- We established the Public Fund “Tourism Promotion and Development Board of Kyrgyzstan” that unites main tourism business intermediary organizations in Kyrgyzstan and serves as a platform that supports the identification of priority issues in the respective economic sphere and thus facilitates a smoother and productive public private dialogue;
- We created the logo and slogan for the tourism of the Kyrgyz Republic;
- We established Central Asian Tourism Association (CATA), the main goal of which is to provide research into legal, economic or technical matters in relation to travel and tourism, and more particularly those that are likely to provide a better service to the consumer;
- We organized the First Central Asian Tourism Conference titled "Towards a Collaborative Development of the Tourism Sector in Central Asia".
Another example of regional cooperation where I participated is the program that examined the rise of Social Entrepreneurship in the U.S. and how innovation can drive social and environmental change organized by the International Visitor Program, U.S. Department of State. This project focused on the concept of Social Entrepreneurship, as well as government initiatives that support civic engagement and innovation. Through examination of successful model of Social Entrepreneurship, I explored new ideas on applying market-based solutions to organize, create, and manage ventures that engage the community to solve social problems.
With Mr. Omurbek Babanov, then-Prime Minister (left)
IBC open meeting "Legal Aspects Restraining the Development of Mining Industry"
Bishkek, the Kyrgyz Republic, June 2012
3. You are currently working as Executive Director, International Business Council. Could you please briefly outline your duties as the Executive Director, mentioning any challenging issues that you are facing (if there are any)?
IBC is one of the leading business associations in the Kyrgyz Republic and plays active role in the country’s public private dialogue. My job of the Executive Director is to lead a team that is involved in the following four major activities:
- Advocacy: Through active participation in lawmaking and public activity we protect legitimate business interests and contribute to making the Kyrgyz Republic an attractive investment destination;
- Leadership:Uniting and spreading ideas, we come up with new methods and approaches on the most important aspects of the country’s development;
- Research: We regularly carry out independent studies on the current state of national economic development and its prospects;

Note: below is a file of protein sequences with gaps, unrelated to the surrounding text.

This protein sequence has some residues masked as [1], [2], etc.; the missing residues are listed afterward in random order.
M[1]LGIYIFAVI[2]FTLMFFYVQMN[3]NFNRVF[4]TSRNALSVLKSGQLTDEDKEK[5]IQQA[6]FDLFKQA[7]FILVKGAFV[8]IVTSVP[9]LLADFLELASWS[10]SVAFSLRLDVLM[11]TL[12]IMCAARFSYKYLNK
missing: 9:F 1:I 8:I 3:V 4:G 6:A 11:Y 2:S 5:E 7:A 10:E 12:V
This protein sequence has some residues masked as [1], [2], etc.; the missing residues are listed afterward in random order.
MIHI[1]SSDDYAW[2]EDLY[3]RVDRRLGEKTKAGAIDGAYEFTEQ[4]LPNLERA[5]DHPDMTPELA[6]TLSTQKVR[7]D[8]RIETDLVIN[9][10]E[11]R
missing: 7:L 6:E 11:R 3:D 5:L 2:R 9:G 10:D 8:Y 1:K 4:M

- Information: Our periodicals contribute to a greater awareness of business community, government officials and the general public on latest developments in country’s business environment and investment climate.
It is big challenge for me every day since I am in intensive and continuous dialogue with all the stakeholders of economic growth of the country, i.e. the Government and Parliament of the Kyrgyz Republic, business, international development partners and finance institutions, local and international NGOs, mass media, local communities and local authorities. This means a consistent and tiring work in raising issues of the business community and tackling the most conflict sensitive matters in the mining, microfinance, construction and other sectors of the economy. I am a member of more than 15 working groups of different levels, including the National Council for Sustainable Development, in which I am one of the two members representing the business sector among the total of 23 members of the Council chaired by the President and consisting of the Speaker of the Parliament, Prime-Minister, leaders of political parties etc. Most of these working groups are chaired by the Prime-minister or the Economy Minister and require active involvement and restless drive in influencing the authorities to ensure a better business environment for the growth of existing business and for the attraction of new investors, thus promoting the socio-economic development of the country. Another challenge is my role of an independent expert on business regulatory frameworks that requires appearances in the national news media outlets on a regular basis.
With Mr. Temir Sariev, Minister of Economy (right)
IBC open meeting "National Development: Vision of Business Community"
Bishkek, the Kyrgyz Republic, September 2014
4. Please describe the economic outlook of Kyrgyz Republic and any policy challenges (this answer can be combined with Question 3).
I do not want to give any figures that show economic situation of the Kyrgyz Republic (anybody can find them in Internet) rather I would like to talk more about specific policy challenges. Promoting investments to the Kyrgyz market is one our jobs, that’s why I will give some positive facts about my country first. Some of the advantages of the Kyrgyz Republic as an investment location are:
- Liberal legislation;
- Low tax rates;